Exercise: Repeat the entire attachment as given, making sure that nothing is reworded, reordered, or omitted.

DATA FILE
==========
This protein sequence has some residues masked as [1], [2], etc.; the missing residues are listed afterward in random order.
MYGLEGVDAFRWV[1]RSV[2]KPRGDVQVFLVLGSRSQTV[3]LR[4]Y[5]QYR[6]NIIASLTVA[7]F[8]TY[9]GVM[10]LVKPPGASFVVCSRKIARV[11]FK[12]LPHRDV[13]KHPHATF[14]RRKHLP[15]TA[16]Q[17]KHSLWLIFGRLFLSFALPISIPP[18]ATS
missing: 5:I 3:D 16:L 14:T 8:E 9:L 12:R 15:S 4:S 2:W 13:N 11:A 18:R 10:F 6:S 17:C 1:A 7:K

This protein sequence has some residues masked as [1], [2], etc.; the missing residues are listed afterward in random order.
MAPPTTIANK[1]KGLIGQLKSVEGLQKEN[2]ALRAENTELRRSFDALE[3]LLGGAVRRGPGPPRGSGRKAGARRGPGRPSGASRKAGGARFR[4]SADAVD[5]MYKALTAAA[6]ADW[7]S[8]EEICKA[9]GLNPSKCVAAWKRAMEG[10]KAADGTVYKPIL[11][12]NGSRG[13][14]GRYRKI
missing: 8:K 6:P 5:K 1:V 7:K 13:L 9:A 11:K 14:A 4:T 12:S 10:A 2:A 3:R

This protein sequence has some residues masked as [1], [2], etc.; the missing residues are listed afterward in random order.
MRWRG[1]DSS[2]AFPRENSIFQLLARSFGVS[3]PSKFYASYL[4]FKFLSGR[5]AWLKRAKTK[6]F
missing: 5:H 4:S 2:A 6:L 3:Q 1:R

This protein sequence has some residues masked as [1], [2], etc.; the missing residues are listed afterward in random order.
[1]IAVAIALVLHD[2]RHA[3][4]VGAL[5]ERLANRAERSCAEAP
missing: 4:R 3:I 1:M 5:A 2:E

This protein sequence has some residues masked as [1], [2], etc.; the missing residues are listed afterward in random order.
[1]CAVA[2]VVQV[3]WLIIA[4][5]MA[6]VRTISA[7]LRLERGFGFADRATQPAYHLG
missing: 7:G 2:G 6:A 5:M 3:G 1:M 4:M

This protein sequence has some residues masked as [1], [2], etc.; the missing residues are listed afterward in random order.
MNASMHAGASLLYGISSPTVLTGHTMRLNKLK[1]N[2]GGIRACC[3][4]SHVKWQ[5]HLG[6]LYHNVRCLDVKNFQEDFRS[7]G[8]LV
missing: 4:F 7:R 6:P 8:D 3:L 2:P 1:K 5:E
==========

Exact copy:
This protein sequence has some residues masked as [1], [2], etc.; the missing residues are listed afterward in random order.
MYGLEGVDAFRWV[1]RSV[2]KPRGDVQVFLVLGSRSQTV[3]LR[4]Y[5]QYR[6]NIIASLTVA[7]F[8]TY[9]GVM[10]LVKPPGASFVVCSRKIARV[11]FK[12]LPHRDV[13]KHPHATF[14]RRKHLP[15]TA[16]Q[17]KHSLWLIFGRLFLSFALPISIPP[18]ATS
missing: 5:I 3:D 16:L 14:T 8:E 9:L 12:R 15:S 4:S 2:W 13:N 11:A 18:R 10:F 6:S 17:C 1:A 7:K

This protein sequence has some residues masked as [1], [2], etc.; the missing residues are listed afterward in random order.
MAPPTTIANK[1]KGLIGQLKSVEGLQKEN[2]ALRAENTELRRSFDALE[3]LLGGAVRRGPGPPRGSGRKAGARRGPGRPSGASRKAGGARFR[4]SADAVD[5]MYKALTAAA[6]ADW[7]S[8]EEICKA[9]GLNPSKCVAAWKRAMEG[10]KAADGTVYKPIL[11][12]NGSRG[13][14]GRYRKI
missing: 8:K 6:P 5:K 1:V 7:K 13:L 9:A 11:K 14:A 4:T 12:S 10:A 2:A 3:R

This protein sequence has some residues masked as [1], [2], etc.; the missing residues are listed afterward in random order.
MRWRG[1]DSS[2]AFPRENSIFQLLARSFGVS[3]PSKFYASYL[4]FKFLSGR[5]AWLKRAKTK[6]F
missing: 5:H 4:S 2:A 6:L 3:Q 1:R

This protein sequence has some residues masked as [1], [2], etc.; the missing residues are listed afterward in random order.
[1]IAVAIALVLHD[2]RHA[3][4]VGAL[5]ERLANRAERSCAEAP
missing: 4:R 3:I 1:M 5:A 2:E

This protein sequence has some residues masked as [1], [2], etc.; the missing residues are listed afterward in random order.
[1]CAVA[2]VVQV[3]WLIIA[4][5]MA[6]VRTISA[7]LRLERGFGFADRATQPAYHLG
missing: 7:G 2:G 6:A 5:M 3:G 1:M 4:M

This protein sequence has some residues masked as [1], [2], etc.; the missing residues are listed afterward in random order.
MNASMHAGASLLYGISSPTVLTGHTMRLNKLK[1]N[2]GGIRACC[3][4]SHVKWQ[5]HLG[6]LYHNVRCLDVKNFQEDFRS[7]G[8]LV
missing: 4:F 7:R 6:P 8:D 3:L 2:P 1:K 5:E